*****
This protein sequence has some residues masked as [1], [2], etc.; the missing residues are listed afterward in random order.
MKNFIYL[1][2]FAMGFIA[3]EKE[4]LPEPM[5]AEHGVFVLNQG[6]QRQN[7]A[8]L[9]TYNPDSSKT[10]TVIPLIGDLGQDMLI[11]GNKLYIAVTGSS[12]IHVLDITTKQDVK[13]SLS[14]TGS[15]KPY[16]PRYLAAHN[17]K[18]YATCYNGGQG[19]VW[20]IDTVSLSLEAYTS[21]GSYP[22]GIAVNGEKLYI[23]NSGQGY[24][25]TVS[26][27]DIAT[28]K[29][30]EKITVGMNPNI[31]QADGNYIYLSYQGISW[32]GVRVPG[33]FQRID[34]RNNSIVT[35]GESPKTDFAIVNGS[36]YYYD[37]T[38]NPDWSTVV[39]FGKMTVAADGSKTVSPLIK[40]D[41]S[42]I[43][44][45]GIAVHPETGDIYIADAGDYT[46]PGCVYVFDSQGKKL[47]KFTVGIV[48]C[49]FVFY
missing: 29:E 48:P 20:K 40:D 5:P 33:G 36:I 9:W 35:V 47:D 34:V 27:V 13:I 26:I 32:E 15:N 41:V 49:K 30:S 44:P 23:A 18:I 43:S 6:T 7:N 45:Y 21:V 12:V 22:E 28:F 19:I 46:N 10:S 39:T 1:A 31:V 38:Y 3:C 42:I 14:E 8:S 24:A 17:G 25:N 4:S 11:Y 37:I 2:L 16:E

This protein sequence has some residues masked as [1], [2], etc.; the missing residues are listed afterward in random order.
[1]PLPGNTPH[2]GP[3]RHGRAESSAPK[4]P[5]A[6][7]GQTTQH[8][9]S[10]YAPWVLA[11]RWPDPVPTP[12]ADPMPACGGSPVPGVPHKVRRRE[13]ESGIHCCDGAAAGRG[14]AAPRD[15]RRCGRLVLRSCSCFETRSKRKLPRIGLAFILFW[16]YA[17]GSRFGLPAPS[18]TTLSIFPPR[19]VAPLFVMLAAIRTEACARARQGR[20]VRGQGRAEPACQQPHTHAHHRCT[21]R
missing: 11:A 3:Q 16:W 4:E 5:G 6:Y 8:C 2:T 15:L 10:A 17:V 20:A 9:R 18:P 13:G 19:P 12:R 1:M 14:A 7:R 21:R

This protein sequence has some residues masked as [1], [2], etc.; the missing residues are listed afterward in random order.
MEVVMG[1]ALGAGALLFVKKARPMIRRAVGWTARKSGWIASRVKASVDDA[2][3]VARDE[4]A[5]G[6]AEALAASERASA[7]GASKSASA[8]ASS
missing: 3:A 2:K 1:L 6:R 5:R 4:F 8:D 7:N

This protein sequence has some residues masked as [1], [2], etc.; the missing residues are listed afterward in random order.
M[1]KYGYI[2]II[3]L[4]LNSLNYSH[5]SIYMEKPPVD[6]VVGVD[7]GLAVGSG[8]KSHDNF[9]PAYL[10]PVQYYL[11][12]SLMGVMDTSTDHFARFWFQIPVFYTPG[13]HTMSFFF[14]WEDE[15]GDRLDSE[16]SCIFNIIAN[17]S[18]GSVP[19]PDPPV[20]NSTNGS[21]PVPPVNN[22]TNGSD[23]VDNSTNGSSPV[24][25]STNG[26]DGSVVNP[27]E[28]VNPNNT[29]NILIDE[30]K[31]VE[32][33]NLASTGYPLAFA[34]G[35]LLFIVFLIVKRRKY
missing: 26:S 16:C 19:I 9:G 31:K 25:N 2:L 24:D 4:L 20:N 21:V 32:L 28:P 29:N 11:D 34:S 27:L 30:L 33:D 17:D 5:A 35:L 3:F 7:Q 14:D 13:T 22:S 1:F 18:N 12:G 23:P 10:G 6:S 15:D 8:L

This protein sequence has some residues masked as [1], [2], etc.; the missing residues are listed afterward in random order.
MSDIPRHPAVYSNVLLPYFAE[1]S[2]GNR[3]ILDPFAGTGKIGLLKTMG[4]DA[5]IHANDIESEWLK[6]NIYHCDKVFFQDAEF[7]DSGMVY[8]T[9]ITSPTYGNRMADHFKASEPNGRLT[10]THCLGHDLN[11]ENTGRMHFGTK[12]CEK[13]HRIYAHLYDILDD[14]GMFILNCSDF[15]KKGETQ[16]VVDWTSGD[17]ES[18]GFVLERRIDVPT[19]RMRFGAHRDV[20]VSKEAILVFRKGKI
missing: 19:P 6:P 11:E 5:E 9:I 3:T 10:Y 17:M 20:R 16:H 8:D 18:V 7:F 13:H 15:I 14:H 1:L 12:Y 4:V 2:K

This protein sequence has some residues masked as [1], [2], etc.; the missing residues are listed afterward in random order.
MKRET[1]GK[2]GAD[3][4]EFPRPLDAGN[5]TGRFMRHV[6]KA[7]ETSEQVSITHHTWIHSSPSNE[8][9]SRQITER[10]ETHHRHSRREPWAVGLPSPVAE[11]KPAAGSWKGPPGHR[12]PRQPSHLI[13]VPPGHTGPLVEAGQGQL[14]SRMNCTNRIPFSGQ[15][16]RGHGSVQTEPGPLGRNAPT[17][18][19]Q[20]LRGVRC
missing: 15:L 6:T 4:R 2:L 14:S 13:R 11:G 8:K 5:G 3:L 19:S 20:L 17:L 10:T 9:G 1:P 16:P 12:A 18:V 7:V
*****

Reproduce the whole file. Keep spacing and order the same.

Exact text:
This protein sequence has some residues masked as [1], [2], etc.; the missing residues are listed afterward in random order.
MKNFIYL[1][2]FAMGFIA[3]EKE[4]LPEPM[5]AEHGVFVLNQG[6]QRQN[7]A[8]L[9]TYNPDSSKT[10]TVIPLIGDLGQDMLI[11]GNKLYIAVTGSS[12]IHVLDITTKQDVK[13]SLS[14]TGS[15]KPY[16]PRYLAAHN[17]K[18]YATCYNGGQG[19]VW[20]IDTVSLSLEAYTS[21]GSYP[22]GIAVNGEKLYI[23]NSGQGY[24][25]TVS[26][27]DIAT[28]K[29][30]EKITVGMNPNI[31]QADGNYIYLSYQGISW[32]GVRVPG[33]FQRID[34]RNNSIVT[35]GESPKTDFAIVNGS[36]YYYD[37]T[38]NPDWSTVV[39]FGKMTVAADGSKTVSPLIK[40]D[41]S[42]I[43][44][45]GIAVHPETGDIYIADAGDYT[46]PGCVYVFDSQGKKL[47]KFTVGIV[48]C[49]FVFY
missing: 29:E 48:P 20:K 40:D 5:P 33:G 36:I 9:W 35:V 47:D 34:V 27:V 13:I 26:I 32:E 15:N 41:V 49:K 30:S 44:P 23:A 18:I 43:S 6:T 7:N 45:Y 21:V 12:V 22:E 28:F 19:I 46:N 10:S 39:T 1:A 31:V 38:Y 3:C 42:I 14:E 8:S 24:A 17:G 25:N 4:S 11:Y 37:I 2:L 16:E

This protein sequence has some residues masked as [1], [2], etc.; the missing residues are listed afterward in random order.
[1]PLPGNTPH[2]GP[3]RHGRAESSAPK[4]P[5]A[6][7]GQTTQH[8][9]S[10]YAPWVLA[11]RWPDPVPTP[12]ADPMPACGGSPVPGVPHKVRRRE[13]ESGIHCCDGAAAGRG[14]AAPRD[15]RRCGRLVLRSCSCFETRSKRKLPRIGLAFILFW[16]YA[17]GSRFGLPAPS[18]TTLSIFPPR[19]VAPLFVMLAAIRTEACARARQGR[20]VRGQGRAEPACQQPHTHAHHRCT[21]R
missing: 11:A 3:Q 16:W 4:E 5:G 6:Y 8:C 2:T 15:L 10:A 17:V 20:A 9:R 18:P 13:G 19:P 12:R 1:M 14:A 7:R 21:R

This protein sequence has some residues masked as [1], [2], etc.; the missing residues are listed afterward in random order.
MEVVMG[1]ALGAGALLFVKKARPMIRRAVGWTARKSGWIASRVKASVDDA[2][3]VARDE[4]A[5]G[6]AEALAASERASA[7]GASKSASA[8]ASS
missing: 3:A 2:K 1:L 6:R 5:R 4:F 8:D 7:N

This protein sequence has some residues masked as [1], [2], etc.; the missing residues are listed afterward in random order.
M[1]KYGYI[2]II[3]L[4]LNSLNYSH[5]SIYMEKPPVD[6]VVGVD[7]GLAVGSG[8]KSHDNF[9]PAYL[10]PVQYYL[11][12]SLMGVMDTSTDHFARFWFQIPVFYTPG[13]HTMSFFF[14]WEDE[15]GDRLDSE[16]SCIFNIIAN[17]S[18]GSVP[19]PDPPV[20]NSTNGS[21]PVPPVNN[22]TNGSD[23]VDNSTNGSSPV[24][25]STNG[26]DGSVVNP[27]E[28]VNPNNT[29]NILIDE[30]K[31]VE[32][33]NLASTGYPLAFA[34]G[35]LLFIVFLIVKRRKY
missing: 26:S 16:C 19:I 9:G 31:K 25:N 2:L 24:D 4:L 20:N 21:V 32:L 28:P 29:N 11:D 34:S 27:L 30:L 33:D 17:D 5:A 35:L 3:F 7:Q 14:D 13:T 22:S 1:F 18:N 12:G 23:P 10:G 6:S 15:D 8:L

This protein sequence has some residues masked as [1], [2], etc.; the missing residues are listed afterward in random order.
MSDIPRHPAVYSNVLLPYFAE[1]S[2]GNR[3]ILDPFAGTGKIGLLKTMG[4]DA[5]IHANDIESEWLK[6]NIYHCDKVFFQDAEF[7]DSGMVY[8]T[9]ITSPTYGNRMADHFKASEPNGRLT[10]THCLGHDLN[11]ENTGRMHFGTK[12]CEK[13]HRIYAHLYDILDD[14]GMFILNCSDF[15]KKGETQ[16]VVDWTSGD[17]ES[18]GFVLERRIDVPT[19]RMRFGAHRDV[20]VSKEAILVFRKGKI
missing: 19:P 6:P 11:E 5:E 9:I 3:T 10:Y 17:M 20:R 16:H 8:D 18:V 7:F 13:H 15:I 14:H 1:L 12:Y 4:V 2:K

This protein sequence has some residues masked as [1], [2], etc.; the missing residues are listed afterward in random order.
MKRET[1]GK[2]GAD[3][4]EFPRPLDAGN[5]TGRFMRHV[6]KA[7]ETSEQVSITHHTWIHSSPSNE[8][9]SRQITER[10]ETHHRHSRREPWAVGLPSPVAE[11]KPAAGSWKGPPGHR[12]PRQPSHLI[13]VPPGHTGPLVEAGQGQL[14]SRMNCTNRIPFSGQ[15][16]RGHGSVQTEPGPLGRNAPT[17][18][19]Q[20]LRGVRC
missing: 15:L 6:T 4:R 2:L 14:S 13:R 11:G 8:K 5:G 3:L 19:S 20:L 17:L 10:T 9:G 1:P 16:P 12:A 18:V 7:V